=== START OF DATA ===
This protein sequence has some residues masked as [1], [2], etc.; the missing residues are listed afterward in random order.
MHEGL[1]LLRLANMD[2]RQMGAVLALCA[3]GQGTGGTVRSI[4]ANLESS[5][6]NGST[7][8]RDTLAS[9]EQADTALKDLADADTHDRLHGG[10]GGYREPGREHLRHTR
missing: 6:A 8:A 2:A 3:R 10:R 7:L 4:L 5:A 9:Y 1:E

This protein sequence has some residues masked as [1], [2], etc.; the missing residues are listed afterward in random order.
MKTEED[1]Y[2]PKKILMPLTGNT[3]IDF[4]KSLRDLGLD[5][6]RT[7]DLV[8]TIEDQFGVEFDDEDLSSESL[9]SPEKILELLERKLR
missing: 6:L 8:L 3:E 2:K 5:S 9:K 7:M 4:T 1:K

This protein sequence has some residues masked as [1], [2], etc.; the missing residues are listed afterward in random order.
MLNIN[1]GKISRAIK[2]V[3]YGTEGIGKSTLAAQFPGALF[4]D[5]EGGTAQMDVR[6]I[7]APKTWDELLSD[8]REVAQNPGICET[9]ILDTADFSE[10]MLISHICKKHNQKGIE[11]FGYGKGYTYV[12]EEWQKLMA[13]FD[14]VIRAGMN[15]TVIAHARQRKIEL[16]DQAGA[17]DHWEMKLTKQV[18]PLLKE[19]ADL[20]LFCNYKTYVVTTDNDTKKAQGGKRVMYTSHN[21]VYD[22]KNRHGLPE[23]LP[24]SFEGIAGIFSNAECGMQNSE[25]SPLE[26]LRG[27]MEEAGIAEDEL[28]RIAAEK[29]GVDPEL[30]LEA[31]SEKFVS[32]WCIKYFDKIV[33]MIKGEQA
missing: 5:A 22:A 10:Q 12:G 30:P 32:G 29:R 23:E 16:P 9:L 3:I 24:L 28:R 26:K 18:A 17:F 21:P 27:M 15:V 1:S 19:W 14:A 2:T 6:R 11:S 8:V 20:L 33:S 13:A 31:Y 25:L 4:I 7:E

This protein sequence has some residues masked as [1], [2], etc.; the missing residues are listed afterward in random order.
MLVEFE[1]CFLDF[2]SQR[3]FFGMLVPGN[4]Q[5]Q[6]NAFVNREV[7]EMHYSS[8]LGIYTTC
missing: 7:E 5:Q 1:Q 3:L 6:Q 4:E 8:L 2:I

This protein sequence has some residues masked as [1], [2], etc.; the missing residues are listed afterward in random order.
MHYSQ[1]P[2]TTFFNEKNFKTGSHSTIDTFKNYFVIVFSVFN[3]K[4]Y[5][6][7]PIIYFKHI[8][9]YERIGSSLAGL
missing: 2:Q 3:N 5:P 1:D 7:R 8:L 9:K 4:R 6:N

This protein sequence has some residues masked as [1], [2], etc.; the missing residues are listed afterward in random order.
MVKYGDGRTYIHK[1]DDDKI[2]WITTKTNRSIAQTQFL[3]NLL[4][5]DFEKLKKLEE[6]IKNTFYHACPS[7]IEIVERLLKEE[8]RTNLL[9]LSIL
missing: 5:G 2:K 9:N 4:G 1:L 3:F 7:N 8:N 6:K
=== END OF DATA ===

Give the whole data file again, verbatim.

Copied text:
This protein sequence has some residues masked as [1], [2], etc.; the missing residues are listed afterward in random order.
MHEGL[1]LLRLANMD[2]RQMGAVLALCA[3]GQGTGGTVRSI[4]ANLESS[5][6]NGST[7][8]RDTLAS[9]EQADTALKDLADADTHDRLHGG[10]GGYREPGREHLRHTR
missing: 6:A 8:A 2:A 3:R 10:R 7:L 4:L 5:A 9:Y 1:E

This protein sequence has some residues masked as [1], [2], etc.; the missing residues are listed afterward in random order.
MKTEED[1]Y[2]PKKILMPLTGNT[3]IDF[4]KSLRDLGLD[5][6]RT[7]DLV[8]TIEDQFGVEFDDEDLSSESL[9]SPEKILELLERKLR
missing: 6:L 8:L 3:E 2:K 5:S 9:K 7:M 4:T 1:K

This protein sequence has some residues masked as [1], [2], etc.; the missing residues are listed afterward in random order.
MLNIN[1]GKISRAIK[2]V[3]YGTEGIGKSTLAAQFPGALF[4]D[5]EGGTAQMDVR[6]I[7]APKTWDELLSD[8]REVAQNPGICET[9]ILDTADFSE[10]MLISHICKKHNQKGIE[11]FGYGKGYTYV[12]EEWQKLMA[13]FD[14]VIRAGMN[15]TVIAHARQRKIEL[16]DQAGA[17]DHWEMKLTKQV[18]PLLKE[19]ADL[20]LFCNYKTYVVTTDNDTKKAQGGKRVMYTSHN[21]VYD[22]KNRHGLPE[23]LP[24]SFEGIAGIFSNAECGMQNSE[25]SPLE[26]LRG[27]MEEAGIAEDEL[28]RIAAEK[29]GVDPEL[30]LEA[31]SEKFVS[32]WCIKYFDKIV[33]MIKGEQA
missing: 5:A 22:A 10:Q 12:G 30:P 32:G 29:R 23:E 16:P 9:L 3:I 24:L 28:R 26:K 18:A 17:F 21:P 27:M 15:V 1:S 19:W 14:A 2:T 6:R 11:S 8:V 20:L 33:S 13:A 31:Y 25:L 4:I 7:E

This protein sequence has some residues masked as [1], [2], etc.; the missing residues are listed afterward in random order.
MLVEFE[1]CFLDF[2]SQR[3]FFGMLVPGN[4]Q[5]Q[6]NAFVNREV[7]EMHYSS[8]LGIYTTC
missing: 7:E 5:Q 1:Q 3:L 6:Q 4:E 8:L 2:I

This protein sequence has some residues masked as [1], [2], etc.; the missing residues are listed afterward in random order.
MHYSQ[1]P[2]TTFFNEKNFKTGSHSTIDTFKNYFVIVFSVFN[3]K[4]Y[5][6][7]PIIYFKHI[8][9]YERIGSSLAGL
missing: 2:Q 3:N 5:P 1:D 7:R 8:L 9:K 4:R 6:N

This protein sequence has some residues masked as [1], [2], etc.; the missing residues are listed afterward in random order.
MVKYGDGRTYIHK[1]DDDKI[2]WITTKTNRSIAQTQFL[3]NLL[4][5]DFEKLKKLEE[6]IKNTFYHACPS[7]IEIVERLLKEE[8]RTNLL[9]LSIL
missing: 5:G 2:K 9:N 4:G 1:L 3:F 7:N 8:N 6:K